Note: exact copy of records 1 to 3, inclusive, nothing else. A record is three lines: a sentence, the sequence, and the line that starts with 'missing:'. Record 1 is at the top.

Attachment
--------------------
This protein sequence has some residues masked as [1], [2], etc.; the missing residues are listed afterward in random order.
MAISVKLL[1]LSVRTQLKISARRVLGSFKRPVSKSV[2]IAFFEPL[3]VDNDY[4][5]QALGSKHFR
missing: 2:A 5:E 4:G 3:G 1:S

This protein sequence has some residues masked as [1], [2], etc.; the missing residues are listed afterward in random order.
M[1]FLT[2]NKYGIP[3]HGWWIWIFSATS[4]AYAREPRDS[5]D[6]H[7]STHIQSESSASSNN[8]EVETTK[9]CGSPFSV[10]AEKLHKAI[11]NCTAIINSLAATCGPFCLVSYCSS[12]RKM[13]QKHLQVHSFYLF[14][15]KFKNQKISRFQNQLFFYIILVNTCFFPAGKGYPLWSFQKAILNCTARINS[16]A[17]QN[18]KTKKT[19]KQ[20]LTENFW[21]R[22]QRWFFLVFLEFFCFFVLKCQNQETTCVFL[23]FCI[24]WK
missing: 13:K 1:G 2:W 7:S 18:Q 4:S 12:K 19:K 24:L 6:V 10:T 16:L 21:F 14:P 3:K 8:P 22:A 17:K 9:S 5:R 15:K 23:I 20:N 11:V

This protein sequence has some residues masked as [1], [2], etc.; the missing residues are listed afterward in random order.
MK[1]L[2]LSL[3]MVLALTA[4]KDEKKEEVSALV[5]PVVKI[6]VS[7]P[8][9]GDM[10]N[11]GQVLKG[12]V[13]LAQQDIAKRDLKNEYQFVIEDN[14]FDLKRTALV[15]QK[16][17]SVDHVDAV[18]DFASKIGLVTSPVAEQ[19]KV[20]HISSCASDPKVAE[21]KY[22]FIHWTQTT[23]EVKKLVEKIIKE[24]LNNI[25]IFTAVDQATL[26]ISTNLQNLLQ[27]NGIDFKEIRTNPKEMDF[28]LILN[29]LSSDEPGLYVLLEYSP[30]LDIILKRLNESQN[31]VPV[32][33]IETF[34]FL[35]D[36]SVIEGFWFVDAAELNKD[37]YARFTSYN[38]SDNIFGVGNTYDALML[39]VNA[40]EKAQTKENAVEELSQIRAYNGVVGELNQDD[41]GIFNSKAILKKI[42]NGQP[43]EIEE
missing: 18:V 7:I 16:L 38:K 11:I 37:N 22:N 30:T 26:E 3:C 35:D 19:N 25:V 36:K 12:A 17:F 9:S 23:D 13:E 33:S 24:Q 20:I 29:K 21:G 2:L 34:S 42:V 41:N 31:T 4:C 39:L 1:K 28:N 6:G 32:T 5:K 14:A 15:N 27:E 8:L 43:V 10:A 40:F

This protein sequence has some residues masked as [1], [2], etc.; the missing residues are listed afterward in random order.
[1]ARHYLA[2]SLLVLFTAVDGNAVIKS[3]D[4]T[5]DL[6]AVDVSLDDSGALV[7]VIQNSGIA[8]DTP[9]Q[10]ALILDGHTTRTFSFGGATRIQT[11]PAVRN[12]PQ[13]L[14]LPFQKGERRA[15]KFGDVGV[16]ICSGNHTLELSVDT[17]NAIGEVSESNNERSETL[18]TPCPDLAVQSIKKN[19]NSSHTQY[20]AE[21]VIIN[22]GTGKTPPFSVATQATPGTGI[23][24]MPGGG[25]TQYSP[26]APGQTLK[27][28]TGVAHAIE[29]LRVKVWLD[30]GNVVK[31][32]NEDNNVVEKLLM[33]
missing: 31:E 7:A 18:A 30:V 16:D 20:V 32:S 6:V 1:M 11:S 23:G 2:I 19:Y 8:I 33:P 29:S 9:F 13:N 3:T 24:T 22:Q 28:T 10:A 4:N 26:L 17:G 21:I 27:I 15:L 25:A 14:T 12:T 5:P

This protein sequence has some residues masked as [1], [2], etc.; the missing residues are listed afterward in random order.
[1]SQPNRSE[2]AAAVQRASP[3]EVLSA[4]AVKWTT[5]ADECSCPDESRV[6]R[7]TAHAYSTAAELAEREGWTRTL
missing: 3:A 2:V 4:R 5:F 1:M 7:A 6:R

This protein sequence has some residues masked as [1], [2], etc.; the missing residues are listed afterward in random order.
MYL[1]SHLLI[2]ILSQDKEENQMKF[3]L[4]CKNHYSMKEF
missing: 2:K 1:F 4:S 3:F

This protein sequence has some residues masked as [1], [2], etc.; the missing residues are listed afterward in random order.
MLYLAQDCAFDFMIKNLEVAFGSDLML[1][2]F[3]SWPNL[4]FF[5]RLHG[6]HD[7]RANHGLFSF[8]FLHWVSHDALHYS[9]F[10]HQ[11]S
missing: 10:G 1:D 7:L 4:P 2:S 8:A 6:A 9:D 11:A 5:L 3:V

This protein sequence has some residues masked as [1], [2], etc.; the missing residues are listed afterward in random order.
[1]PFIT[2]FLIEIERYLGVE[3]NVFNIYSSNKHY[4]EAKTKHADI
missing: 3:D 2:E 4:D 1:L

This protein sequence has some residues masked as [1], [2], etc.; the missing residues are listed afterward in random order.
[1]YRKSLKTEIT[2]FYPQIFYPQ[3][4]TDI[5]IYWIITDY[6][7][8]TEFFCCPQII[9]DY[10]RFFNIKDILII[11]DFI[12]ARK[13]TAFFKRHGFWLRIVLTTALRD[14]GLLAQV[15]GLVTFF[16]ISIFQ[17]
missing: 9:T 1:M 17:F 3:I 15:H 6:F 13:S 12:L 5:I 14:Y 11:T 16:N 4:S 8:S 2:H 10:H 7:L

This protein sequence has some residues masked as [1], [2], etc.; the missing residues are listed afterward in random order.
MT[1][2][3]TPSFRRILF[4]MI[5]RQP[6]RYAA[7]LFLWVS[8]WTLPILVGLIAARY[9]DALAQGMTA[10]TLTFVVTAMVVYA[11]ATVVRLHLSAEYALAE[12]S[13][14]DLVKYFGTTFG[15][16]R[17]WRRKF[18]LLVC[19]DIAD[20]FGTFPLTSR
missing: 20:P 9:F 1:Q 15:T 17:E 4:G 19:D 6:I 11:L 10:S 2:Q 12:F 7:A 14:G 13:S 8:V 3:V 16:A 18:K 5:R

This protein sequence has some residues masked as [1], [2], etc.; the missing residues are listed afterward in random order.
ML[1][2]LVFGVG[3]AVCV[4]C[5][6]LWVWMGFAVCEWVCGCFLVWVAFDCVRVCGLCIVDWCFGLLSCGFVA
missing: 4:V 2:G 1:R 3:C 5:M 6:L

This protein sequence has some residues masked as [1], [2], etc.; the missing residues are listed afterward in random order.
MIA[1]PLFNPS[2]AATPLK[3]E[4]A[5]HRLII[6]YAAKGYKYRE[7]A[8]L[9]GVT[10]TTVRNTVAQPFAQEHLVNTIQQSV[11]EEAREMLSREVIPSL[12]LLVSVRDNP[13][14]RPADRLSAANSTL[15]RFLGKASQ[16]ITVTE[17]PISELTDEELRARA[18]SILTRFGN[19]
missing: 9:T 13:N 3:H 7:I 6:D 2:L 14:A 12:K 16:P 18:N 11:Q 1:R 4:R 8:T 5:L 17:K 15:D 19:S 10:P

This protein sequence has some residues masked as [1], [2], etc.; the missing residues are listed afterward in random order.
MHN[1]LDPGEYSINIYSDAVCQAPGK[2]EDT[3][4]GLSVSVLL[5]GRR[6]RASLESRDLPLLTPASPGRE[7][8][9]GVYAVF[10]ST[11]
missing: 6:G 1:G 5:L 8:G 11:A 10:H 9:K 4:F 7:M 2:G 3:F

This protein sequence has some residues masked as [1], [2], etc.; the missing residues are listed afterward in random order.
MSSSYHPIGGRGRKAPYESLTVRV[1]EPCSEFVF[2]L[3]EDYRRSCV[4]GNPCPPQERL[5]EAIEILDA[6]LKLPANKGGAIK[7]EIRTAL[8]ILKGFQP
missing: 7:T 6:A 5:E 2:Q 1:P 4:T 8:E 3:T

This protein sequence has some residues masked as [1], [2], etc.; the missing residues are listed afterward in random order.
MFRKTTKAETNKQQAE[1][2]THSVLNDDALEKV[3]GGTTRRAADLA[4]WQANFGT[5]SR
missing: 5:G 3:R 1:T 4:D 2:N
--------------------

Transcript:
This protein sequence has some residues masked as [1], [2], etc.; the missing residues are listed afterward in random order.
MAISVKLL[1]LSVRTQLKISARRVLGSFKRPVSKSV[2]IAFFEPL[3]VDNDY[4][5]QALGSKHFR
missing: 2:A 5:E 4:G 3:G 1:S

This protein sequence has some residues masked as [1], [2], etc.; the missing residues are listed afterward in random order.
M[1]FLT[2]NKYGIP[3]HGWWIWIFSATS[4]AYAREPRDS[5]D[6]H[7]STHIQSESSASSNN[8]EVETTK[9]CGSPFSV[10]AEKLHKAI[11]NCTAIINSLAATCGPFCLVSYCSS[12]RKM[13]QKHLQVHSFYLF[14][15]KFKNQKISRFQNQLFFYIILVNTCFFPAGKGYPLWSFQKAILNCTARINS[16]A[17]QN[18]KTKKT[19]KQ[20]LTENFW[21]R[22]QRWFFLVFLEFFCFFVLKCQNQETTCVFL[23]FCI[24]WK
missing: 13:K 1:G 2:W 7:S 18:Q 4:S 12:K 19:K 24:L 6:V 10:T 16:L 21:F 14:P 3:K 8:P 22:A 17:K 9:S 5:R 15:K 23:I 20:N 11:V

This protein sequence has some residues masked as [1], [2], etc.; the missing residues are listed afterward in random order.
MK[1]L[2]LSL[3]MVLALTA[4]KDEKKEEVSALV[5]PVVKI[6]VS[7]P[8][9]GDM[10]N[11]GQVLKG[12]V[13]LAQQDIAKRDLKNEYQFVIEDN[14]FDLKRTALV[15]QK[16][17]SVDHVDAV[18]DFASKIGLVTSPVAEQ[19]KV[20]HISSCASDPKVAE[21]KY[22]FIHWTQTT[23]EVKKLVEKIIKE[24]LNNI[25]IFTAVDQATL[26]ISTNLQNLLQ[27]NGIDFKEIRTNPKEMDF[28]LILN[29]LSSDEPGLYVLLEYSP[30]LDIILKRLNESQN[31]VPV[32][33]IETF[34]FL[35]D[36]SVIEGFWFVDAAELNKD[37]YARFTSYN[38]SDNIFGVGNTYDALML[39]VNA[40]EKAQTKENAVEELSQIRAYNGVVGELNQDD[41]GIFNSKAILKKI[42]NGQP[43]EIEE
missing: 18:V 7:I 16:L 38:K 11:I 37:N 22:N 30:T 26:E 3:C 35:D 19:N 25:V 36:K 12:A 17:F 9:S 23:D 13:E 33:S 24:Q 20:I 29:K 21:G 2:L 34:S 42:V 41:N 31:T 4:C 39:L 1:K 28:N 6:G 32:T 5:K 14:A 15:N 27:E 8:L 43:V 10:A 40:F